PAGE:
Activists fear Hong Kong’s immigration bill allows arbitrary travel bans By Reuters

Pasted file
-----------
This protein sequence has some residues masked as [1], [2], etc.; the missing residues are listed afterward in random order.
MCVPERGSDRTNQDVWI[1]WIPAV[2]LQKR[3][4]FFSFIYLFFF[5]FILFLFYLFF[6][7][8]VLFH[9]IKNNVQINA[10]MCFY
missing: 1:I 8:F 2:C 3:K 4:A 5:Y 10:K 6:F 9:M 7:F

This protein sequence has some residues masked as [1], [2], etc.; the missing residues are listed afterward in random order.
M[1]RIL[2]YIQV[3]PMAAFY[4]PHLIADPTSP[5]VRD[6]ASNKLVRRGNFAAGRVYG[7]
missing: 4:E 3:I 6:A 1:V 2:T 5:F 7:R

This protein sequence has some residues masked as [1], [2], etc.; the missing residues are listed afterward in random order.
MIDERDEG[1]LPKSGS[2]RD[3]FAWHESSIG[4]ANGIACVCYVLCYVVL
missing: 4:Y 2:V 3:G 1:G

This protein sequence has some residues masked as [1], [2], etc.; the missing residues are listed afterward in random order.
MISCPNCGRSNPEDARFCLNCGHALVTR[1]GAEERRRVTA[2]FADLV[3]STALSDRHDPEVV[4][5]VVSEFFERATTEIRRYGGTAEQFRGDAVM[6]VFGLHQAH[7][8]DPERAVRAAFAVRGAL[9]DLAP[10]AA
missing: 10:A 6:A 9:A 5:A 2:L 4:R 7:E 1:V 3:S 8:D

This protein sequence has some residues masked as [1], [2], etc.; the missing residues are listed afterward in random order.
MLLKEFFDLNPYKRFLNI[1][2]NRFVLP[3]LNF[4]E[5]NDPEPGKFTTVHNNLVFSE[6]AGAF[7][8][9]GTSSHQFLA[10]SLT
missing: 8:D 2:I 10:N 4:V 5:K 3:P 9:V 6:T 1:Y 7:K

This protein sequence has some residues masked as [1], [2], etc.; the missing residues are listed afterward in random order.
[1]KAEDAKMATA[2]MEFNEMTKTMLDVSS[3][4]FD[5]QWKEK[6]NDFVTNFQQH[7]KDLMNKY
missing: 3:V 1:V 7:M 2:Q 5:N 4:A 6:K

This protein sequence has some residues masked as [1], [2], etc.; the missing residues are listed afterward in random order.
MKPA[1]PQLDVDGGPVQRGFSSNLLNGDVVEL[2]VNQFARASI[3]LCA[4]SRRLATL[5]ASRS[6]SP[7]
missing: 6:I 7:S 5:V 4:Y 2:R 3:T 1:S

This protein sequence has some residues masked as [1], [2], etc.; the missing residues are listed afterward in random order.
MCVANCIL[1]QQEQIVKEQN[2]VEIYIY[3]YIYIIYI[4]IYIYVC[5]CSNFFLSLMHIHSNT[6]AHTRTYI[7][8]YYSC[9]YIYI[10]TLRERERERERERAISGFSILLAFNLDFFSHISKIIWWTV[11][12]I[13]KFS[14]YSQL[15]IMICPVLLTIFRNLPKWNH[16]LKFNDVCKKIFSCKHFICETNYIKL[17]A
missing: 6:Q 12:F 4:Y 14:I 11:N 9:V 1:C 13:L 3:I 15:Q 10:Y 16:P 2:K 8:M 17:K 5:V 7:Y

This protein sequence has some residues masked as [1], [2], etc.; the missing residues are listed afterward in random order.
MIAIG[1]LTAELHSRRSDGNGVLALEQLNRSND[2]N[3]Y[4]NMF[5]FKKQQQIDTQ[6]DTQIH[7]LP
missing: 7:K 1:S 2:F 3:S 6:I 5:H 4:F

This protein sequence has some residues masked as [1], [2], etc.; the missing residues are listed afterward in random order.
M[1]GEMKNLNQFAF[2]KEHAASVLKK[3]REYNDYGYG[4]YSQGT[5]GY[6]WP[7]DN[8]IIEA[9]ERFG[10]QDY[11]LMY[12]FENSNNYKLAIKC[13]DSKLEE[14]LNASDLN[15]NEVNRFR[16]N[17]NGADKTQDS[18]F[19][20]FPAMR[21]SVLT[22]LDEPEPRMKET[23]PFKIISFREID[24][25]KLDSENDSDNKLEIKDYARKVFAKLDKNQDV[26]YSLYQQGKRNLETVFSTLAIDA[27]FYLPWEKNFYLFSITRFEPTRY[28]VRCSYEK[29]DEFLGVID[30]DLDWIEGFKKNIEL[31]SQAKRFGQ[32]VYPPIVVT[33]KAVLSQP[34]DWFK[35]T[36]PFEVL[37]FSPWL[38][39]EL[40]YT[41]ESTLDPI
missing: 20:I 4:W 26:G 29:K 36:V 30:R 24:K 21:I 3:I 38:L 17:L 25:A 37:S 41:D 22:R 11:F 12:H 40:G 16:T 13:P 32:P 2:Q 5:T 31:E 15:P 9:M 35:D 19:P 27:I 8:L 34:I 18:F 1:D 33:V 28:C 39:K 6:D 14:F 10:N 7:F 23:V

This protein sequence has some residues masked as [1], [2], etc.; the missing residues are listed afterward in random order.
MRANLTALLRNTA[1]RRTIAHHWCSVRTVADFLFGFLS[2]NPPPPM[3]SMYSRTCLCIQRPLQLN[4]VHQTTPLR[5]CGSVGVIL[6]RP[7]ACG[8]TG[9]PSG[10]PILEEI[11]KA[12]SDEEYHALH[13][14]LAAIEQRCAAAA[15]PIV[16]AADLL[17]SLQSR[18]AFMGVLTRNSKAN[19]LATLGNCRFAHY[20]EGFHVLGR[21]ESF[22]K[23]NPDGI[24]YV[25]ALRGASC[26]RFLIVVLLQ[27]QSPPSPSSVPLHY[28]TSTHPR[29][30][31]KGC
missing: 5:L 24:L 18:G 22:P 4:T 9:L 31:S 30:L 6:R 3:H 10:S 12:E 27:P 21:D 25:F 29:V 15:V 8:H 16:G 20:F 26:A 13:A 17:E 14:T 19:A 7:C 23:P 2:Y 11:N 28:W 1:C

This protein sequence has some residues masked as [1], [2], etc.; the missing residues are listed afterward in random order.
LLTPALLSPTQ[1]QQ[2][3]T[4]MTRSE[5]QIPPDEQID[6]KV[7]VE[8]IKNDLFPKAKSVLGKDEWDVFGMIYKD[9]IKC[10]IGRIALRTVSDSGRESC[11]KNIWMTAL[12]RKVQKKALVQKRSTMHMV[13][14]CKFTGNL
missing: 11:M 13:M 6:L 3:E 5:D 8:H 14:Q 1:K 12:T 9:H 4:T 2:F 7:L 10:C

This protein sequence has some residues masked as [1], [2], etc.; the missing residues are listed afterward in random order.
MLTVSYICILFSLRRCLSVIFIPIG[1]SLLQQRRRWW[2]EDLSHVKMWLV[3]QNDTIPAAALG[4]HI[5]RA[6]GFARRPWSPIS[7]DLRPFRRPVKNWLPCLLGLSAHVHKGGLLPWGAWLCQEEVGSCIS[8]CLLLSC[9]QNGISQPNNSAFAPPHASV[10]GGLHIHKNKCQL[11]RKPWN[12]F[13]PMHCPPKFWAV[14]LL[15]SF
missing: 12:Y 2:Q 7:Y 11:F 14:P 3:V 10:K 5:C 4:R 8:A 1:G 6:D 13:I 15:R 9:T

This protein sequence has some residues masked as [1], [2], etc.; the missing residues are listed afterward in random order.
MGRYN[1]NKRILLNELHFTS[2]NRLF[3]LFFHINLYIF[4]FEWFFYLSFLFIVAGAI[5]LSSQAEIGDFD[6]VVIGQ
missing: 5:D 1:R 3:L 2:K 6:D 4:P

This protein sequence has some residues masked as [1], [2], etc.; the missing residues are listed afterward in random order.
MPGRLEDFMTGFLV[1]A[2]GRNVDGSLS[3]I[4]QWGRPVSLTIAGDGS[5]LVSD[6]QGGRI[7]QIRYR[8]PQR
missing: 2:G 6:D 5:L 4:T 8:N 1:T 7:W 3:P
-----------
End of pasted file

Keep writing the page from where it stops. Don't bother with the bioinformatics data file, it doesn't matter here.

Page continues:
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By Pak Yiu HONG KONG (Reuters) – An immigration bill on Hong Kong’s legislative agenda for Wednesday would give authorities virtually unlimited powers to prevent residents and others from entering or leaving the former British colony, they say. lawyers, diplomats and human rights groups. The government says the bill simply aims to detect illegal immigrants at the source amid a backlog of asylum applications, and does not affect movement rights. But lawyers say it allows authorities to bar anyone, without a warrant, from entering or leaving Hong Kong and does not prevent indefinite detention of refugees. The government, which has pushed Hong Kong down an increasingly authoritarian path since Beijing imposed a sweeping national security law in 2020, faces no official opposition after Democratic lawmakers resigned en masse last year in protest of the disqualification. from your colleagues. Most of the prominent politicians and democratic activists are in jail, charged under security law or for other reasons, or in exile. Western countries, in response, have relaxed immigration rules for Hong Kong residents and granted political asylum to various activists. Lawyers and human rights groups say the immigration bill gives authorities unlimited powers to impose “exit bans” like those used by mainland China. Beijing denies allegations that the bans are a form of arbitrary detention. “EXPANDING POWER” “We have seen the way China has restricted the movement of people within and outside the country, repressing activists and lawyers,” said Chow Hang-tung, a lawyer who is vice president of the Hong Kong Alliance , which defends democratic causes. . “They say that refugees are a target, but they are expanding their power throughout Hong Kong.” Authorities in the United States and Europe have long required carriers to provide them with detailed information about passengers and crew before the trip, under an international convention, and Hong Kong says it is simply doing the same. European Union directives, for example, specifically state that authorities cannot use data to deny entry for any reason other than “to prevent, detect, investigate and prosecute terrorist offenses or serious crimes.” They also state that any decision to restrict movement “shall not be based on any circumstance on race or ethnic origin, political opinions, religion or philosophical beliefs, trade union membership, health, sex life or sexual orientation.” The Hong Kong Bar Association (HKBA) said in February that the Hong Kong bill, by contrast, confers “seemingly unlimited power” on the director of immigration “to prevent Hong Kong residents and others from leaving Hong Kong. Kong “. He said the bill offered no explanation as to why such power was necessary or how it would be used, or any limits on the duration of a travel ban, or any safeguards against abuse. The Security Office said the law would apply only to incoming flights and will target illegal immigrants, expressing disappointment at the “unnecessary misunderstanding” caused by the HKBA. In response, HKBA urged the government to clarify the limits of the bill. But last week, the Office said that freedom to travel was guaranteed by the city’s mini-constitution, the Basic Law and its Bill of Rights, and this made it unnecessary to specify in the bill that those rights would not be affected. . “HOSTILE RHETORIC” HKBA declined to comment further. The Security Bureau referred Reuters to a statement last Friday that described the idea that the bill would deprive residents of travel rights as “complete nonsense.” He said some organizations “have been trying to spread rumors with hostile and emotional rhetoric, misleading the public with malicious intent and creating conflict in society.” Attorney Senia Ng said the concerns about the bill were real and substantial because there was no specific wording to limit its scope. Asian and Western envoys fear that their citizens may be affected. “There is a deepening sense that something longer term could be at work here and we are watching closely,” said a Western diplomat who declined to be named. If passed, potentially as early as Wednesday, the bill could go into effect on August 1. Activists also say the bill raises concerns about the rights and well-being of refugees. Among the changes, it allows immigration officers to carry weapons and, in some cases, requires asylum seekers to communicate in a language other than their mother tongue. The government says there are currently 13,000 claimants in Hong Kong and that the bill aims to address the backlog. The selection process can take years and the success rate for applicants is 1%. During that period, it is illegal for asylum seekers to work or volunteer, and they live in limbo, on food stamps. Currently, asylum seekers can only be detained for breaking the law or for deportation, and then for a period “that is reasonable in all circumstances.” The bill removes the phrase “in all circumstances”, which according to human rights groups allows refugees considered a security risk to be detained indefinitely. The law does not state what constitutes such a risk. “Even under the existing detention system, there are already many unsolved problems, such as allegations of abuse,” said Rachel Li, a policy officer with the rights group Justice Center. “The bill does not comply with customary law principles and international best practices.”